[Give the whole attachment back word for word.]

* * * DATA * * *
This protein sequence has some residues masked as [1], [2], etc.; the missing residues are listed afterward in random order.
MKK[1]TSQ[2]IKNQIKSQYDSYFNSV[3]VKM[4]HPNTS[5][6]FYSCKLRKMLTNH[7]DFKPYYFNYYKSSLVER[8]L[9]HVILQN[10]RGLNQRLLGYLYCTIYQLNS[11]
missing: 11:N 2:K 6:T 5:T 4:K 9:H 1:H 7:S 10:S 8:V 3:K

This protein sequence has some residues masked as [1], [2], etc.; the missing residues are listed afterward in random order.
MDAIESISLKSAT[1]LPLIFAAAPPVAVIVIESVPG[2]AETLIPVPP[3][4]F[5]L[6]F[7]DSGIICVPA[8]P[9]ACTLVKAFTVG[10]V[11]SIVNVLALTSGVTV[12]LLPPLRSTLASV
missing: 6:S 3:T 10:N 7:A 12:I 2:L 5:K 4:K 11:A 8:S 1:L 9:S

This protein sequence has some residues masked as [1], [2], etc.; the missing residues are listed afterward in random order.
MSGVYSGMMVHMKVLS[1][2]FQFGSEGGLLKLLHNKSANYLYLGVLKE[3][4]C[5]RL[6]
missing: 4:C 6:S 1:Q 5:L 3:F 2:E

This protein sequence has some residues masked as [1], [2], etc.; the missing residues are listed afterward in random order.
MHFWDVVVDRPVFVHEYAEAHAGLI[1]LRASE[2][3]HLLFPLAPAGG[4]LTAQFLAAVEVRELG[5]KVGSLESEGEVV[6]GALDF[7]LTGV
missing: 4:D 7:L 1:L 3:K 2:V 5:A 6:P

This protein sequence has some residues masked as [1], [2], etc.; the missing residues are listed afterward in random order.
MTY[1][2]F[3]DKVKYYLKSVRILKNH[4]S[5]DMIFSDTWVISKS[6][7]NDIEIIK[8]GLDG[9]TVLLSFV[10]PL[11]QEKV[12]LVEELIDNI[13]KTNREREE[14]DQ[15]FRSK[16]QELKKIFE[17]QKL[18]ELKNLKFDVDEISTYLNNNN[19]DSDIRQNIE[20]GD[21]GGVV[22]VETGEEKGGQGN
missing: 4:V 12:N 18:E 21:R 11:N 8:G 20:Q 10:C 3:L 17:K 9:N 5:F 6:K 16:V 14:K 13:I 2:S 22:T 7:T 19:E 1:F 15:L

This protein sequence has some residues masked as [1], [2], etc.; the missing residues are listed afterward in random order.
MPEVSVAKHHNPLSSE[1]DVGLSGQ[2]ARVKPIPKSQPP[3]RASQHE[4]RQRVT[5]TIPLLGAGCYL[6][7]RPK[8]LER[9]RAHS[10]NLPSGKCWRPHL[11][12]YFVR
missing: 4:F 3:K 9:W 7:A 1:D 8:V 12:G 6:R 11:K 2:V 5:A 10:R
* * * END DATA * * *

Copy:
This protein sequence has some residues masked as [1], [2], etc.; the missing residues are listed afterward in random order.
MKK[1]TSQ[2]IKNQIKSQYDSYFNSV[3]VKM[4]HPNTS[5][6]FYSCKLRKMLTNH[7]DFKPYYFNYYKSSLVER[8]L[9]HVILQN[10]RGLNQRLLGYLYCTIYQLNS[11]
missing: 11:N 2:K 6:T 5:T 4:K 9:H 1:H 7:S 10:S 8:V 3:K

This protein sequence has some residues masked as [1], [2], etc.; the missing residues are listed afterward in random order.
MDAIESISLKSAT[1]LPLIFAAAPPVAVIVIESVPG[2]AETLIPVPP[3][4]F[5]L[6]F[7]DSGIICVPA[8]P[9]ACTLVKAFTVG[10]V[11]SIVNVLALTSGVTV[12]LLPPLRSTLASV
missing: 6:S 3:T 10:N 7:A 12:I 2:L 5:K 4:K 11:A 8:S 1:L 9:S

This protein sequence has some residues masked as [1], [2], etc.; the missing residues are listed afterward in random order.
MSGVYSGMMVHMKVLS[1][2]FQFGSEGGLLKLLHNKSANYLYLGVLKE[3][4]C[5]RL[6]
missing: 4:C 6:S 1:Q 5:L 3:F 2:E

This protein sequence has some residues masked as [1], [2], etc.; the missing residues are listed afterward in random order.
MHFWDVVVDRPVFVHEYAEAHAGLI[1]LRASE[2][3]HLLFPLAPAGG[4]LTAQFLAAVEVRELG[5]KVGSLESEGEVV[6]GALDF[7]LTGV
missing: 4:D 7:L 1:L 3:K 2:V 5:A 6:P

This protein sequence has some residues masked as [1], [2], etc.; the missing residues are listed afterward in random order.
MTY[1][2]F[3]DKVKYYLKSVRILKNH[4]S[5]DMIFSDTWVISKS[6][7]NDIEIIK[8]GLDG[9]TVLLSFV[10]PL[11]QEKV[12]LVEELIDNI[13]KTNREREE[14]DQ[15]FRSK[16]QELKKIFE[17]QKL[18]ELKNLKFDVDEISTYLNNNN[19]DSDIRQNIE[20]GD[21]GGVV[22]VETGEEKGGQGN
missing: 4:V 12:N 18:E 21:R 11:N 8:G 20:Q 10:C 3:L 17:K 9:N 5:F 6:K 16:V 14:K 13:I 2:S 22:T 7:T 19:E 1:F 15:L

This protein sequence has some residues masked as [1], [2], etc.; the missing residues are listed afterward in random order.
MPEVSVAKHHNPLSSE[1]DVGLSGQ[2]ARVKPIPKSQPP[3]RASQHE[4]RQRVT[5]TIPLLGAGCYL[6][7]RPK[8]LER[9]RAHS[10]NLPSGKCWRPHL[11][12]YFVR
missing: 4:F 3:K 9:W 7:A 1:D 8:V 12:G 6:R 11:K 2:V 5:A 10:R